Blues Scholar Talks Funk
On Friday, March 26, at 1:00 p.m., poet and scholar Tony Bolden will give theannual Early Wright Lecture at the Department of Archives and SpecialCollections Center on the third floor of the J.D. Williams Library on theUniversity of Mississippi campus. Bolden, an associate professor of African andAfrican American Studies at the University of Kansas, was a panelist in severalof the early Blues Today Symposia sponsored by Living Blues. Organized throughthe Center for the Study of Southern Culture, Living Blues magazine, and the Blues Archive, Bolden’s lecture will beentitled “The Epistemology of Blues/Funk.”
What I’m proposing to do,” says Bolden, “is provide a brief overview of theearly history of funk, particularly as it relates to the blues idiom—BuddyBolden, Bessie, Duke, as well as a few literary texts that are pertinent to thediscussion.” Bolden is the author of Afro-Blue: Improvisations in AfricanAmerican Poetry and Culture (2004) and the editor of The Funk Era and Beyond: NewPerspectives on Black Popular Culture (2008). He is currently at work on abook-length study that traces the history of the funk principle from itsassociation with the blues to its subsequent manifestation in swing, soul, funk(as such), and hip-hop.
Bolden will be the eighth invited guest to deliver the Early Wright Lecture, anendowed series created in the name of Mississippi’s first African American discjockey, a legend who spun blues records for decades on Clarksdale’s WROX.Wright’s colleague at WROX, David Havens, established the fund. Previous lecturers have included Stanley Crouch, Paul Oliver, Samuel Charters, andWilliam Ferris.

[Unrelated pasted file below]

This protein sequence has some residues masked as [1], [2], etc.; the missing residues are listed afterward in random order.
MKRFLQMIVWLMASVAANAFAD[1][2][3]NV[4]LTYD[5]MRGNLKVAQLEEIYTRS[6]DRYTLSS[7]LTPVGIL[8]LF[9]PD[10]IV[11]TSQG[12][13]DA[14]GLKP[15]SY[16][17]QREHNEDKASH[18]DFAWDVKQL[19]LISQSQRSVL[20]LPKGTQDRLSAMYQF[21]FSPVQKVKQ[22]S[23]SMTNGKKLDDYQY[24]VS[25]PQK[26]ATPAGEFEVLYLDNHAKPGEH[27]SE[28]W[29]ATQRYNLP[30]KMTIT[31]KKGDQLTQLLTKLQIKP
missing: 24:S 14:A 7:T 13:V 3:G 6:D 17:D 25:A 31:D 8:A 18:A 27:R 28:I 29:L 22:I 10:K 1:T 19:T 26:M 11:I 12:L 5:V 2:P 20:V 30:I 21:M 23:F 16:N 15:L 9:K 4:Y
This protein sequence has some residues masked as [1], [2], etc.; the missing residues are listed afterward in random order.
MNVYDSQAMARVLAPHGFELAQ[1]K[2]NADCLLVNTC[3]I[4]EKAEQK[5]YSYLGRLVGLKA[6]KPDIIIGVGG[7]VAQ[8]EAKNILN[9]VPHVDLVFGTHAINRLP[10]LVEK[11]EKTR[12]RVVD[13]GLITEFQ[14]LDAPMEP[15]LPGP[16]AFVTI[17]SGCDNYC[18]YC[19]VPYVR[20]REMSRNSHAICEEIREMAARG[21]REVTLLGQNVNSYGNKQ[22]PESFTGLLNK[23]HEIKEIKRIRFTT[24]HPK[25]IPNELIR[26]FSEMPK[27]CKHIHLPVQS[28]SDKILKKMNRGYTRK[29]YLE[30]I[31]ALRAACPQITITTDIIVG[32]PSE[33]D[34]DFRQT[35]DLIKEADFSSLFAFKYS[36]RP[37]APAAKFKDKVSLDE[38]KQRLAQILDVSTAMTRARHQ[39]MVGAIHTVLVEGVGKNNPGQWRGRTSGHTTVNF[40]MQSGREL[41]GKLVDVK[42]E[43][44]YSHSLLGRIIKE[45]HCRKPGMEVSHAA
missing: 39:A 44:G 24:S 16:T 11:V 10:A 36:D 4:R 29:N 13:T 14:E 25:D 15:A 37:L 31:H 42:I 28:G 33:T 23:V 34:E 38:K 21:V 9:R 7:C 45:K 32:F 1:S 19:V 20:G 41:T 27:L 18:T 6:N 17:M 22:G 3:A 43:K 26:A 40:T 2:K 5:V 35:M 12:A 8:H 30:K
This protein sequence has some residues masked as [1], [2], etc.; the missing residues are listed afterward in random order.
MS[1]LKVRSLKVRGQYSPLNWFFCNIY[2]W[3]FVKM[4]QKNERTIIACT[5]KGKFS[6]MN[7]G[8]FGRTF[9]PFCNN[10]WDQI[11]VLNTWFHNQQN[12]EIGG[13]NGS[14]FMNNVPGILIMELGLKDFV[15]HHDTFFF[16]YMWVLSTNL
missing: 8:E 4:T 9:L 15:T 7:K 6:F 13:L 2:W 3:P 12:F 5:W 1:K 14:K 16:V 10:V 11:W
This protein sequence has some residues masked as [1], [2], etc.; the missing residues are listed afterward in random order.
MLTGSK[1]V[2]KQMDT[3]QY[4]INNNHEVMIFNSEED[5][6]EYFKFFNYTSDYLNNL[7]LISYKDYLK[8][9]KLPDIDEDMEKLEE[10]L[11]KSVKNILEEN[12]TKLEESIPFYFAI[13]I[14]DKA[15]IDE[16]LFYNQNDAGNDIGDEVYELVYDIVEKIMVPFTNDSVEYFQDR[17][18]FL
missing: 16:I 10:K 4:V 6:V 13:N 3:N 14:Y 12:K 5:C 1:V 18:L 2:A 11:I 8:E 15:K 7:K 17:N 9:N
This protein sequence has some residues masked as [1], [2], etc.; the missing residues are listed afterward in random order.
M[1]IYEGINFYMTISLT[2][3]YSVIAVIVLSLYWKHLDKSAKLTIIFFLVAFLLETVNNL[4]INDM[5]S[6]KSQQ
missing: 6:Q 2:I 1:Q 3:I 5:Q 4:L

Following the Early Wright lecture, two archivists from the University ofGeorgia, Margaret Compton and Renna Tuten, will show two silent home moviesshot on 8mm Kodachrome film stock dating to c.1942 and 1952 from the family ofRayburn Moore, son of Max Moore, founder of Interstate Grocery and creator KingBiscuit Flour. The earlier film (4 minutes long) depicts Robert Junior Lockwoodand Sonny Boy Williamson performing together on the porch of a country grocerystore in Arkansas, and the later film (12 minutes long) shows segments from a1952 bus tour through Arkansas with Williamson and various King Biscuit Time bandmembers performing.
The Symposium concludes with a performance by singer Cassandra Wilson atthe Gertrude Castellow Ford Center on the University of Mississippicampus. All Symposium lectures are free and open to the public. Tickets for the Cassandra Wilsonperformance must be purchased separately and may be obtained by contacting theFord Center box office at (662) 915-7411.